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Pragmatism and Pragmata

  • Peter-Paul Verbeek
Chapter
Part of the The International Library of Environmental, Agricultural and Food Ethics book series (LEAF, volume 3)

Abstract

One of the greatest dangers to pragmatism is relativism, as I freely translate Glenn McGee’s statement in his contribution to this volume. Pragmatist bioethics too easily sets aside questions about the foundations of knowledge. Ethical decisions are unavoidably made on the basis of knowledge about the situation in which we find ourselves, and therefore this basis deserves serious consideration. As McGee states: “The most important component of a genuine pragmatic bioethics is its ability to take seriously how difficult but unavoidable a challenge it is to ‘know’ those things about which there is much genuine disagreement, yet on the basis of which one must take important action”.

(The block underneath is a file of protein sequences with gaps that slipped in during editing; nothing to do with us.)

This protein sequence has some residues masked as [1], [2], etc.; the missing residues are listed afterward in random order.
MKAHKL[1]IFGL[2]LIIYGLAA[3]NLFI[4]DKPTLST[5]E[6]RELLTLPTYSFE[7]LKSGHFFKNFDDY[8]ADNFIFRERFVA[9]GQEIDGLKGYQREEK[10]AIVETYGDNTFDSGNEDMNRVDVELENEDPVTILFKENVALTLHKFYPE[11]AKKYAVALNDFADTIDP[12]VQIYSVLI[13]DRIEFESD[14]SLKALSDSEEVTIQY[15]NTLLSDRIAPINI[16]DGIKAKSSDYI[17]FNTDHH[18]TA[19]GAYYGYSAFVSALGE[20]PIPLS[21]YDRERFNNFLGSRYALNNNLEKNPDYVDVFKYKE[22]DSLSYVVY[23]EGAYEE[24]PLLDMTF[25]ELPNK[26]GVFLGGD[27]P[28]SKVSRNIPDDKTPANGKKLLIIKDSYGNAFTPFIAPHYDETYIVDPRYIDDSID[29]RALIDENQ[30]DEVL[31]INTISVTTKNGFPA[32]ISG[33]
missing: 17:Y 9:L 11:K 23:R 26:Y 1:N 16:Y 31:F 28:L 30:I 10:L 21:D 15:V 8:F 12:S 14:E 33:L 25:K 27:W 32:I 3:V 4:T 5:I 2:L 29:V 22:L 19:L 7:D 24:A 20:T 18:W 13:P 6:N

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References

  1. Ihde, D. (1990). Technology and the Lifeworld. Bloomington and Minneapolis: Indiana University Press.Google Scholar
  2. Ihde, D. (1993). Postphenomenology - essays in the postmodern context. Evanston: Northwestern University Press.Google Scholar
  3. Ihde, D. (1998). Expanding Hermeneutics - visualism in science. Evanston: Northwestern University Press.Google Scholar

Copyright information

© Springer Science+Business Media Dordrecht 2002

Authors and Affiliations

  • Peter-Paul Verbeek

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